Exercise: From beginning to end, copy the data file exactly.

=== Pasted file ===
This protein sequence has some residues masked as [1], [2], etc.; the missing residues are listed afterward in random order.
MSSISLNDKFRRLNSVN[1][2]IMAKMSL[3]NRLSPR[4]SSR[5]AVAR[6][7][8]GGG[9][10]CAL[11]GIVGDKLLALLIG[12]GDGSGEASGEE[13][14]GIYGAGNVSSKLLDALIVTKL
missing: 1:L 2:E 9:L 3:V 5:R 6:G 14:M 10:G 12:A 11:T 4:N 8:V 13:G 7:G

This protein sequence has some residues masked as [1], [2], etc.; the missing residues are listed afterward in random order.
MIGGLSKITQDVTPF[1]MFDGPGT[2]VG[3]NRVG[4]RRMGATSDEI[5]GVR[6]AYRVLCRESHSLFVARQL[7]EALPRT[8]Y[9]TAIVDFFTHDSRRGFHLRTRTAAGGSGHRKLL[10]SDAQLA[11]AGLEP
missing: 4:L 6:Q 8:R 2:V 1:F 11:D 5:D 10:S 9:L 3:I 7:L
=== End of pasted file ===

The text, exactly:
This protein sequence has some residues masked as [1], [2], etc.; the missing residues are listed afterward in random order.
MSSISLNDKFRRLNSVN[1][2]IMAKMSL[3]NRLSPR[4]SSR[5]AVAR[6][7][8]GGG[9][10]CAL[11]GIVGDKLLALLIG[12]GDGSGEASGEE[13][14]GIYGAGNVSSKLLDALIVTKL
missing: 1:L 2:E 9:L 3:V 5:R 6:G 14:M 10:G 12:A 11:T 4:N 8:V 13:G 7:G

This protein sequence has some residues masked as [1], [2], etc.; the missing residues are listed afterward in random order.
MIGGLSKITQDVTPF[1]MFDGPGT[2]VG[3]NRVG[4]RRMGATSDEI[5]GVR[6]AYRVLCRESHSLFVARQL[7]EALPRT[8]Y[9]TAIVDFFTHDSRRGFHLRTRTAAGGSGHRKLL[10]SDAQLA[11]AGLEP
missing: 4:L 6:Q 8:R 2:V 1:F 11:D 5:D 10:S 9:L 3:I 7:L